Porous Wall Apartments – Rosebery

Porous Wall Apartments comprises a group of eight buildings in Rosebery completed for Meriton. The project was produced under a City of Sydney Design Excellence Competition over the course of four weeks. With project like these we are constantly and incrementally trying to lift the game in NSW medium density housing. The project comprises of 464 Apartments with over 70% achieving 2 hours or more sunshine in winter and 69% of apartments that cross-ventilate. The scheme embeds two childcare centres within the landscape corridor and is fully compliant with GFA controls.

By utilising a bridge-slot separation between buildings at the corner we have achieved a higher proportion of cross-ventilating apartments. A typical core serves eleven apartments with only three that do not cross-ventilate. At 73% cross-ventilation the particular example not only surpasses the 60% requirements under SEPP65 but provides greater amenity and more marketable living environments. Similar configurations are deployed throughout the building to maintain a higher-than- minimum ratio.

Foliage from the generous gardens assists in providing visual privacy and provides a leafy outlook for most of the apartments. Importantly the foliage also reduces the localised heat-island effect by shading hard surfaces and cooling breezes as they pass through the porous building. Private balcony spaces are minimal though functional deep- set balcony and are able to accommodate natural laundry drying facilities without unduly compromising the aesthetic of the building.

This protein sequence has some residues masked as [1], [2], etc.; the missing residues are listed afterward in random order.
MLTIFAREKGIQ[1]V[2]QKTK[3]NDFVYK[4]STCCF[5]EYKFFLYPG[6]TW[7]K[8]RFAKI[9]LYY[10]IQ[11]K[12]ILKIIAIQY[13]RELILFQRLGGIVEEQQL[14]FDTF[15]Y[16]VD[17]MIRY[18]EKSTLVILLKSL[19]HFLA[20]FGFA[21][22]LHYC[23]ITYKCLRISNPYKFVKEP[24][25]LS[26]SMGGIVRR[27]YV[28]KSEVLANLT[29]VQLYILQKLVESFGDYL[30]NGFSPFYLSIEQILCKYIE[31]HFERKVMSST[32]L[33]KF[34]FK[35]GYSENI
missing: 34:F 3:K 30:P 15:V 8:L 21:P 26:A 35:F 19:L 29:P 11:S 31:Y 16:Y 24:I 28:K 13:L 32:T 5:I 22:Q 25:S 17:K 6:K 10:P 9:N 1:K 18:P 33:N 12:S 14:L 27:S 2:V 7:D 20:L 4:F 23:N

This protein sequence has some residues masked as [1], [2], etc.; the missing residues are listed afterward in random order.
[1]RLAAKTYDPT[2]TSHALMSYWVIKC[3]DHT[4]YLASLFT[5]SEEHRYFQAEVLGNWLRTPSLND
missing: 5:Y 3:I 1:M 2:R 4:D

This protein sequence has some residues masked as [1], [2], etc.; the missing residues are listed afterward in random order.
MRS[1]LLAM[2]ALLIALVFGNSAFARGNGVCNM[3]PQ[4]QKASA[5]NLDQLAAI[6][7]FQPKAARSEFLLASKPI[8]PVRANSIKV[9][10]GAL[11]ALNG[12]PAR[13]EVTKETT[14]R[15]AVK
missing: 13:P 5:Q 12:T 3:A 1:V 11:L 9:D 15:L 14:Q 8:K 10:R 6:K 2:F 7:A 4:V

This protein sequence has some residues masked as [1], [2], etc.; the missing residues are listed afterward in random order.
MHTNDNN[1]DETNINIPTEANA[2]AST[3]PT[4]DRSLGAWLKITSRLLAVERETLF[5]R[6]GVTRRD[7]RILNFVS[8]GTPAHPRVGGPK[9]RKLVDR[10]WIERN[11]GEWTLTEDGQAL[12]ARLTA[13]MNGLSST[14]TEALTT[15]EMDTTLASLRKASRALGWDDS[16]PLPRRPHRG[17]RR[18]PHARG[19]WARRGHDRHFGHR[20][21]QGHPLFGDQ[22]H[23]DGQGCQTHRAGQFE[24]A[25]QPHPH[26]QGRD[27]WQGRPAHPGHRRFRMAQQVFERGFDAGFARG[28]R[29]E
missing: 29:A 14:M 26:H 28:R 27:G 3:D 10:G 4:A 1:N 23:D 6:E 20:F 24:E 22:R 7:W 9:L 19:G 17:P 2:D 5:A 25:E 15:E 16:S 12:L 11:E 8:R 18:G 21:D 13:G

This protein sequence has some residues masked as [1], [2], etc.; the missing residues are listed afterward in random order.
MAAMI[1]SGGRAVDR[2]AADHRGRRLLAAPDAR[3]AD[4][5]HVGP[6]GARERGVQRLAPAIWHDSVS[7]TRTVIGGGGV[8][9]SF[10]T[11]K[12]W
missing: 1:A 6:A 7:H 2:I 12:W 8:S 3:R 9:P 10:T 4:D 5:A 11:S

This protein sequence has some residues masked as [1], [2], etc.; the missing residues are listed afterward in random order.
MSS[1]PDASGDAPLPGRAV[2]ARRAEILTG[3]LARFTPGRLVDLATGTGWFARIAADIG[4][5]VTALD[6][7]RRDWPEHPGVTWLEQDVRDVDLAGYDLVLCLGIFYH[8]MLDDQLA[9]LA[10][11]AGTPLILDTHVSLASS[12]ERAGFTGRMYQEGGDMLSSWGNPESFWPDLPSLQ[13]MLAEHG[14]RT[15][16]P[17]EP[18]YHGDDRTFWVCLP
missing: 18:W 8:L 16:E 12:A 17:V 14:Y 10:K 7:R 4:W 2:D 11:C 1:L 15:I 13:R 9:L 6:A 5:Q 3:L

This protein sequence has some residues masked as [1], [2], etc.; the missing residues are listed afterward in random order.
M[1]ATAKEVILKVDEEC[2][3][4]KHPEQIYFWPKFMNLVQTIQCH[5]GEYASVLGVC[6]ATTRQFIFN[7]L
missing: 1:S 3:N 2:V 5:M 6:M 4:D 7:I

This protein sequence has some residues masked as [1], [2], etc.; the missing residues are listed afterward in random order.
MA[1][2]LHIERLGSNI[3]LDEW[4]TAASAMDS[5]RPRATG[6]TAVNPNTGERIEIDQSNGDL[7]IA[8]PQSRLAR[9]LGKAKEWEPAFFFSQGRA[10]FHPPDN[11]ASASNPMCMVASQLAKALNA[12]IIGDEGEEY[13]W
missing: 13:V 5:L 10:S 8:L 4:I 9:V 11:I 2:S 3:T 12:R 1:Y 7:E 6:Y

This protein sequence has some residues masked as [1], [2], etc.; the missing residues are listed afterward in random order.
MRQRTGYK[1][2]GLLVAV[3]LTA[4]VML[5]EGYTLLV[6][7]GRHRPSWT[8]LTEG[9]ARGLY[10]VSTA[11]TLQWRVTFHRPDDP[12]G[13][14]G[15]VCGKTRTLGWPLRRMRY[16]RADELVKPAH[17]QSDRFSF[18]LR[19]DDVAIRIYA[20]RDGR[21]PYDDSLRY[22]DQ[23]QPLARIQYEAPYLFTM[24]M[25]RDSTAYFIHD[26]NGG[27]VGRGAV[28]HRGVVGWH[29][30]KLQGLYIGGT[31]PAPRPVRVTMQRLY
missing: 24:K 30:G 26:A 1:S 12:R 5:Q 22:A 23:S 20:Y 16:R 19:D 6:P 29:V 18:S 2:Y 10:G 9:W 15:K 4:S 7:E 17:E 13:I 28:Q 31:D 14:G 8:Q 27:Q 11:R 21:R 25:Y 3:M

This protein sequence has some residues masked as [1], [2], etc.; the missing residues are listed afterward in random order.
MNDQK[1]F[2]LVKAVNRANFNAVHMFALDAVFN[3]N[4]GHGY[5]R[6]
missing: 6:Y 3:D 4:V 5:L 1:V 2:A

Above the Court levels, on levels L3 and L5 are the three Communal Gardens. These gardens enjoy the sunnier upper levels of the buildings where there is enough sunlight for the small scaled production of fruit and vegetables. Shared outdoor kitchens make these gardens a ‘sticky’ space for residents to hang on the weekend, grow and share a meal together. Small garden plots will allow allocation to interested residents.

Other uses located on the Communal Garden levels include generous clothes lines, composting and worm farms, and rainwater collection and distribution systems.Not only do theses social exchanges amplify any great place-making effects in the architecture, they engender a sense of collective ownership and civic pride amongst the residents.

In the belly of the project many of the sharing facilities of the building can be found. Carshare cars, bookable bicycles, shareable tools and gardening equipment, an area for furniture swapping and a number of small workshop spaces. A common notice board combines with a residents portal website to keep all residents up-to-date with meetings, workshops, bookings and availability.

The material strategy aims to differentiate between the three blocks through the use of a separate palette for each. The rigidity of this strategy was then loosened by extending the second palette into the third block. to achieve a sense of continuity. The three distinct palettes reduce the scale of the development, retaining the feel of the urban block and alluding to several smaller communities within the greater scheme.

Apartment mix
1 bed 37%
2 bed 41%
3 bed 22%
2 Childcare Centres

PROJECT: Block Party Housing
TYPE: Medium Density Housing
CLIENT: Meriton
YEAR: Competition entry 2015
AREA: 47,623 sqm GFA
TEAM: Adam Russell, Prudence Duncan,Tran Dang
COLLABORATIORS: Kann Finch, Lightbox
JOB NO: 1527